CIA analyst Jack Ryan must thwart the plans of a terrorist faction that threatens to induce a catastrophic conflict between the United States and Russia's newly elected president by detonating a nuclear weapon at a football game in Baltimore.
A new version of the saga of CIA analyst, Jack Ryan. It begins when Ryan was attending the London School of Economics; and 9/11 happened. He would then enlist in the Marines and would go to Afghanistan. The chopper he was on would get shot down and he would suffer severe injuries that would require intense rehab. While there, he grabs the attention of a man named Harper, who works for the CIA and would like him to finish his studies and get a job on Wall Street so he can find out of any terrorist plot through their finances. A few years later, Ryan finds anomalies in the accounts of a Russian named Cherevin. Jack thinks he should go to Russia to find out what's going on. Jack was told not to tell anyone who he is and that includes his girl friend Cathy. But she catches Jack in some lies which makes her doubt him. Jack goes to Russia and Cherevin assigns him someone to take care of him. But when they're alone the man tries to kill Jack. So Jack kills him. Obvious Cherevin is hiding ... Written by
After having played British, German, Australian, Swedish, Danish and American characters in his career, this is the first time that Kenneth Branagh has played a Russian character. See more »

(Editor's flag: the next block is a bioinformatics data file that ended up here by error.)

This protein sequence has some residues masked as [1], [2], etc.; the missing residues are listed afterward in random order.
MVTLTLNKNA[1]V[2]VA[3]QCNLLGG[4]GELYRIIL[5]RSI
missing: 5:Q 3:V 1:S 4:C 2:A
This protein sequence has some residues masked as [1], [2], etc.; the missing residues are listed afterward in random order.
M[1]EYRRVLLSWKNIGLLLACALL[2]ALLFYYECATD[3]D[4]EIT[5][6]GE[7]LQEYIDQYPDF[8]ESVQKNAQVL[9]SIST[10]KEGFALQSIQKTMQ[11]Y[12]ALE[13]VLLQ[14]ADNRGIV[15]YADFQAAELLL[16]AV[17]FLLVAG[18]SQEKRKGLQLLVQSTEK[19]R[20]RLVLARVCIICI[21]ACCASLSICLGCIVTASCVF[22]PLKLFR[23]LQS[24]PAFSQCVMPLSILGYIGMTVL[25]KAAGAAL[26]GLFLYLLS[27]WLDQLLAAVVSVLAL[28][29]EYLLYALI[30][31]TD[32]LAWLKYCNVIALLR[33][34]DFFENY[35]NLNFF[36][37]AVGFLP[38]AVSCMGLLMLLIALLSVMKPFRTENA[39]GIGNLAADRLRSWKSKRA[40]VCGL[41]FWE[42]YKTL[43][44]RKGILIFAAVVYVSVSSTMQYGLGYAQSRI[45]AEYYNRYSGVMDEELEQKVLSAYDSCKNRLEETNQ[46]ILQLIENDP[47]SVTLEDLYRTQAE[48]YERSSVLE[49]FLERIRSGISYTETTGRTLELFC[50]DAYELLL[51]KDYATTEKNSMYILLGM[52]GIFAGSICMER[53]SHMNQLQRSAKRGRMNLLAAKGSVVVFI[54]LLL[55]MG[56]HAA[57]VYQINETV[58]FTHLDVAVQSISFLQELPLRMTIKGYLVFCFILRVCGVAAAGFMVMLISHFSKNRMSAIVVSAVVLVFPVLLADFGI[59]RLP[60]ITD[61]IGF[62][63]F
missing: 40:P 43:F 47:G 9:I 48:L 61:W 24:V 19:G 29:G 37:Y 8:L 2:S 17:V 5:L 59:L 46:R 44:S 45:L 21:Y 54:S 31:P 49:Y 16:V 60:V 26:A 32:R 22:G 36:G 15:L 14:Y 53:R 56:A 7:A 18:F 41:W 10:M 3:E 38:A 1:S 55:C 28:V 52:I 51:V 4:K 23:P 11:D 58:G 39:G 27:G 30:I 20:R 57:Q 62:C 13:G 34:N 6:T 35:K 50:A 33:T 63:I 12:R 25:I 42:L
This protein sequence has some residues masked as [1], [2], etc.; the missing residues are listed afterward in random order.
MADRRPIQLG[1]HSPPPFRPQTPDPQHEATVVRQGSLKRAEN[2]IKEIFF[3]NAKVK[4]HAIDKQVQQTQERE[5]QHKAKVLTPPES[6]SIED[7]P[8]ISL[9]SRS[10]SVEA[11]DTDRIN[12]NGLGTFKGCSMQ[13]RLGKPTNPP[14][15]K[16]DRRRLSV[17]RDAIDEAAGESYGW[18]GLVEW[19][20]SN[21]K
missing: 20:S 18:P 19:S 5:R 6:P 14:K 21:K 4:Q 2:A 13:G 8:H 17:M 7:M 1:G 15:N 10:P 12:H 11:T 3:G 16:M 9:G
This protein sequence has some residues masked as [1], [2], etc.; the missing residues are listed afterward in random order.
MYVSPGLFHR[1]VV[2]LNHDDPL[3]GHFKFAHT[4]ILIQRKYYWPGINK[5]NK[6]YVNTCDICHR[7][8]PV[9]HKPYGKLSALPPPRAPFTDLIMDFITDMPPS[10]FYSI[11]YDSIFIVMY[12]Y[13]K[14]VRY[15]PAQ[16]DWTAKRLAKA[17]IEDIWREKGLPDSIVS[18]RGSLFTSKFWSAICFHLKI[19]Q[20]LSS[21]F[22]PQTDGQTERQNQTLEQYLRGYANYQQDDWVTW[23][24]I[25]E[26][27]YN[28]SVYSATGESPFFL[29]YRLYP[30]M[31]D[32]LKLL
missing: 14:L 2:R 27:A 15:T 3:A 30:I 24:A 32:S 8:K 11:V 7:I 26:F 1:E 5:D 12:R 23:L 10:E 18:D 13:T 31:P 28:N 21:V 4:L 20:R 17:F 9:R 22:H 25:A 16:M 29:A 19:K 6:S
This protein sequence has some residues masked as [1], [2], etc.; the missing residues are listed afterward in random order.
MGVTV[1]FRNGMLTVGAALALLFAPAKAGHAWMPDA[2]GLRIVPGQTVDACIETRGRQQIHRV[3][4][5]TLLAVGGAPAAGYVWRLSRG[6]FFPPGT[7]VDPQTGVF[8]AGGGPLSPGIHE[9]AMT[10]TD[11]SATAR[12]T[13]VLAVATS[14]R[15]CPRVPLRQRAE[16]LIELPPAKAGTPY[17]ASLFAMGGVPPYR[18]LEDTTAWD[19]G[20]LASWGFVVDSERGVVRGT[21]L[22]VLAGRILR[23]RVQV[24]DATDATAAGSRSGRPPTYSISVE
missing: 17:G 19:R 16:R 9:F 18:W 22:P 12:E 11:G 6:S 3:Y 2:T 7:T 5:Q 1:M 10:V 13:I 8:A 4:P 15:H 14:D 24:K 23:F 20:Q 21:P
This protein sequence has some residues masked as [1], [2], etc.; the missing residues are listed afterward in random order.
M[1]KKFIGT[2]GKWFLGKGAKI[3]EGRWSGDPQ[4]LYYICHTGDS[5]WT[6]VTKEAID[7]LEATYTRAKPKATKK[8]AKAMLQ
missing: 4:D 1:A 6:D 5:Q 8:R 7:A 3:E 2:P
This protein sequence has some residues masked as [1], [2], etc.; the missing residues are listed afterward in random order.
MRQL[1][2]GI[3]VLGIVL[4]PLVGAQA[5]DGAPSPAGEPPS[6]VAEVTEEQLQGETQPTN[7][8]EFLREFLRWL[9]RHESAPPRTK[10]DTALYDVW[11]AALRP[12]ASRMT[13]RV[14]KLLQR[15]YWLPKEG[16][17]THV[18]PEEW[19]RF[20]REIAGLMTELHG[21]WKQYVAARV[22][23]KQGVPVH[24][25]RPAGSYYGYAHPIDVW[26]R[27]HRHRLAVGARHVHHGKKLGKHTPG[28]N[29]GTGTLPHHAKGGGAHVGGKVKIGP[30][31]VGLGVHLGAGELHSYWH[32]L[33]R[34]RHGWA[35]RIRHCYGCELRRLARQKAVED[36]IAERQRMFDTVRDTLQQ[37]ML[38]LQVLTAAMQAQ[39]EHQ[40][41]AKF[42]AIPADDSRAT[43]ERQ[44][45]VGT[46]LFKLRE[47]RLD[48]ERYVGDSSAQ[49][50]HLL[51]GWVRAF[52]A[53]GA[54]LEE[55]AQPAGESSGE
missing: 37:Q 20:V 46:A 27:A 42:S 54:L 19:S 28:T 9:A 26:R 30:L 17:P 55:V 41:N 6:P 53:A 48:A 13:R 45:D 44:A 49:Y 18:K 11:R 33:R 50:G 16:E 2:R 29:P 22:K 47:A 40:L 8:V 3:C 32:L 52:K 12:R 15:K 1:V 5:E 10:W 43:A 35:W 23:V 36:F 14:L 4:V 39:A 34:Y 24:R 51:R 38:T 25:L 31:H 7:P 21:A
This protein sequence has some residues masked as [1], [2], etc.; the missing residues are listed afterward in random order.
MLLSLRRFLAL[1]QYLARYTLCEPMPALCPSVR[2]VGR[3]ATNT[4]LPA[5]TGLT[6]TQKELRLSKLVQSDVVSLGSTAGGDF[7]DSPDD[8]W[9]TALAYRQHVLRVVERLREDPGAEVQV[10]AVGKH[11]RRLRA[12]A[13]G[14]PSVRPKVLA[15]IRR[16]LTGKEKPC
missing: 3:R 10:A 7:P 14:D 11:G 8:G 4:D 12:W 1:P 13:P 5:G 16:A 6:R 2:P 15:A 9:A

Jack Ryan is shown attending a movie at Film Forum, a real cinema in Manhattan. However, the inside of the theater Ryan is in has stadium seating. None of Film Forum's three auditoriums have this kind of configuration. See more »
This reboot feels like a knockoff similar to A Good Day To Die Hard. Both have chase scenes in Moscow and both were made relatively cheaply, well this one even more so. What disappointed me most was the attention to detail that Clancy was always famous for. A great deal is smoothed over to forward the plot in it's brisk pace. Previous Ryan films were capable of bringing depth to the peril and stakes as the players made their moves. Where previous Ryan films had large political stakes that brought real tension, the stakes here seem to be more economic than fear for great loss and limb, although the third act implies some mayhem. In general you can't really compare this cheap knockoff to a minor tent pole film that has a big enough budget to have a larger scope and sexier action scenes. The car chase is too generic in jump camera shots, etc. to feel much tension. But other spy thriller moments do thrill, so I will give this film enough credit to deliver on some of the goods. Another unflattering comparison is the Bourne Legacy reboot. It also suffered from lack of budget for a decent action punch.
Pine as Ryan is less inspired for me. Perhaps because his face has been seen quite a bit lately, or his characterisation has less depth. Same goes for the mentor character played by Kevin Costner. There is too little meat to chew on. A better move would have added a few more wrinkles (not necessarily plot twists), such as more than just a few shots of the terrorism plot brewing in the United States. I would support a sequel to this reboot if a better budget with some more meat pieces, and a story that is fleshed out better. I believe director Branagh is a capable but not exceptional director, and some scenes slightly miss the mark. The overall slick look that is also a trademark to Ryan films is missing here, although the production design is not lacking. My final analysis is that this is a film not based on a Tom Clancy novel that is an average of 900 pages of background, substance, and real drama. That lack of depth makes this thriller too transparent.
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